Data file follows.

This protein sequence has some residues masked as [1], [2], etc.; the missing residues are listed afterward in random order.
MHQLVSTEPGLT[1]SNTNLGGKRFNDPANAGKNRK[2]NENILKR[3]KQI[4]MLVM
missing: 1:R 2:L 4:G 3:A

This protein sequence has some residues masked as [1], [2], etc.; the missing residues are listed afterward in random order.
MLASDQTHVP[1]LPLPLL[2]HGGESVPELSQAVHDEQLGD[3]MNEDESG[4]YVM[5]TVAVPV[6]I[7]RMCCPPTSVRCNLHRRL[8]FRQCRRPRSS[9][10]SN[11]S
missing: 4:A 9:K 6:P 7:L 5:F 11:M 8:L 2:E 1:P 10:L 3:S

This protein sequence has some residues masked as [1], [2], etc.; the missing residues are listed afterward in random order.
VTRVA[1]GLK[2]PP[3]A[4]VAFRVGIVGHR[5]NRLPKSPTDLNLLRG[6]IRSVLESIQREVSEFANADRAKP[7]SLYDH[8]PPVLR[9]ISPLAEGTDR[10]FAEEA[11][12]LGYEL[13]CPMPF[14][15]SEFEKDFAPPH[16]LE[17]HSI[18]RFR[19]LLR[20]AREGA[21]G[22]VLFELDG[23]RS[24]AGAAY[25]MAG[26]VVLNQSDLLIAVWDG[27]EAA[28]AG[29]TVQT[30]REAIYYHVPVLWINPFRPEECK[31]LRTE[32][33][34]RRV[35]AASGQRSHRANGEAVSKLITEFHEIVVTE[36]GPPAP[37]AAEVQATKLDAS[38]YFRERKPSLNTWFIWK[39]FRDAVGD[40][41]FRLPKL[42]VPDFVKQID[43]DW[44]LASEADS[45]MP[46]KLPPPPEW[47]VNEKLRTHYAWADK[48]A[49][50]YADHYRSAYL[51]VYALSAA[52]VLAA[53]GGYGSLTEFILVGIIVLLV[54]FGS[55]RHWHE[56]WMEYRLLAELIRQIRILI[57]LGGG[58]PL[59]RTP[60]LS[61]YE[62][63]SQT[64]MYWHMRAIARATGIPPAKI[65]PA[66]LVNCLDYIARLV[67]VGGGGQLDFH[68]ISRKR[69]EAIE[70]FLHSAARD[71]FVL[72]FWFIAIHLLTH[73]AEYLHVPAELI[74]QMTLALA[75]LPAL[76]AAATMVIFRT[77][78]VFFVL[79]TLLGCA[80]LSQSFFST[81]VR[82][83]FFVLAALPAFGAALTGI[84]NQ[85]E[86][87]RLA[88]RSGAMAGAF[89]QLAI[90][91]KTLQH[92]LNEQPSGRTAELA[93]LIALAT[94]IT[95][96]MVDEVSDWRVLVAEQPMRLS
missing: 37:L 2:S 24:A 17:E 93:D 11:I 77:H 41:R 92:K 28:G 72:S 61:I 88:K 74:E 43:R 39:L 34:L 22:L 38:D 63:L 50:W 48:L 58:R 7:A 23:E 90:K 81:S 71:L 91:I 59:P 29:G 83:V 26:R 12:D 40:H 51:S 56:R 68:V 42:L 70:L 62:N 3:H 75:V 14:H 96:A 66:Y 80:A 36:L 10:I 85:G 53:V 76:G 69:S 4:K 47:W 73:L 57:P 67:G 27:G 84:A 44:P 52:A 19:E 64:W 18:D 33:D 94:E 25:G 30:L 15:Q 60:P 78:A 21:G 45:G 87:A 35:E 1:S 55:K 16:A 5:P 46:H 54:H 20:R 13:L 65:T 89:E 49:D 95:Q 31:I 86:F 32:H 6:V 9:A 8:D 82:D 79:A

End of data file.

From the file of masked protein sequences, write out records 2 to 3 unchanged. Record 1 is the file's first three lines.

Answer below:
This protein sequence has some residues masked as [1], [2], etc.; the missing residues are listed afterward in random order.
MLASDQTHVP[1]LPLPLL[2]HGGESVPELSQAVHDEQLGD[3]MNEDESG[4]YVM[5]TVAVPV[6]I[7]RMCCPPTSVRCNLHRRL[8]FRQCRRPRSS[9][10]SN[11]S
missing: 4:A 9:K 6:P 7:L 5:F 11:M 8:L 2:E 1:P 10:L 3:S

This protein sequence has some residues masked as [1], [2], etc.; the missing residues are listed afterward in random order.
VTRVA[1]GLK[2]PP[3]A[4]VAFRVGIVGHR[5]NRLPKSPTDLNLLRG[6]IRSVLESIQREVSEFANADRAKP[7]SLYDH[8]PPVLR[9]ISPLAEGTDR[10]FAEEA[11][12]LGYEL[13]CPMPF[14][15]SEFEKDFAPPH[16]LE[17]HSI[18]RFR[19]LLR[20]AREGA[21]G[22]VLFELDG[23]RS[24]AGAAY[25]MAG[26]VVLNQSDLLIAVWDG[27]EAA[28]AG[29]TVQT[30]REAIYYHVPVLWINPFRPEECK[31]LRTE[32][33][34]RRV[35]AASGQRSHRANGEAVSKLITEFHEIVVTE[36]GPPAP[37]AAEVQATKLDAS[38]YFRERKPSLNTWFIWK[39]FRDAVGD[40][41]FRLPKL[42]VPDFVKQID[43]DW[44]LASEADS[45]MP[46]KLPPPPEW[47]VNEKLRTHYAWADK[48]A[49][50]YADHYRSAYL[51]VYALSAA[52]VLAA[53]GGYGSLTEFILVGIIVLLV[54]FGS[55]RHWHE[56]WMEYRLLAELIRQIRILI[57]LGGG[58]PL[59]RTP[60]LS[61]YE[62][63]SQT[64]MYWHMRAIARATGIPPAKI[65]PA[66]LVNCLDYIARLV[67]VGGGGQLDFH[68]ISRKR[69]EAIE[70]FLHSAARD[71]FVL[72]FWFIAIHLLTH[73]AEYLHVPAELI[74]QMTLALA[75]LPAL[76]AAATMVIFRT[77][78]VFFVL[79]TLLGCA[80]LSQSFFST[81]VR[82][83]FFVLAALPAFGAALTGI[84]NQ[85]E[86][87]RLA[88]RSGAMAGAF[89]QLAI[90][91]KTLQH[92]LNEQPSGRTAELA[93]LIALAT[94]IT[95][96]MVDEVSDWRVLVAEQPMRLS
missing: 37:L 2:S 24:A 17:E 93:D 11:I 77:H 41:R 92:K 28:G 72:S 61:I 88:K 74:E 43:R 39:L 34:L 22:L 38:D 63:L 50:W 48:L 58:R 7:A 23:E 90:K 81:S 71:L 91:I 59:P 29:G 83:V 26:R 12:D 40:H 51:S 56:R 68:V 42:L 70:L 62:N 3:H 75:V 14:H 96:A 66:Y 80:A 36:L 10:I 85:G 53:V 76:G 69:S 4:K 47:W 73:L 57:P 67:G 27:G 84:A 44:P 52:A 19:E 64:W 18:D 33:D 94:E 25:G 30:L 15:Q 60:P 78:A 21:G 45:G 87:A 35:E 1:S 55:K 16:A 5:P 46:H 54:H 20:R 13:L 65:T 89:E 49:D 95:Q 31:I 86:F 32:H 6:V 9:A 8:D 82:D 79:A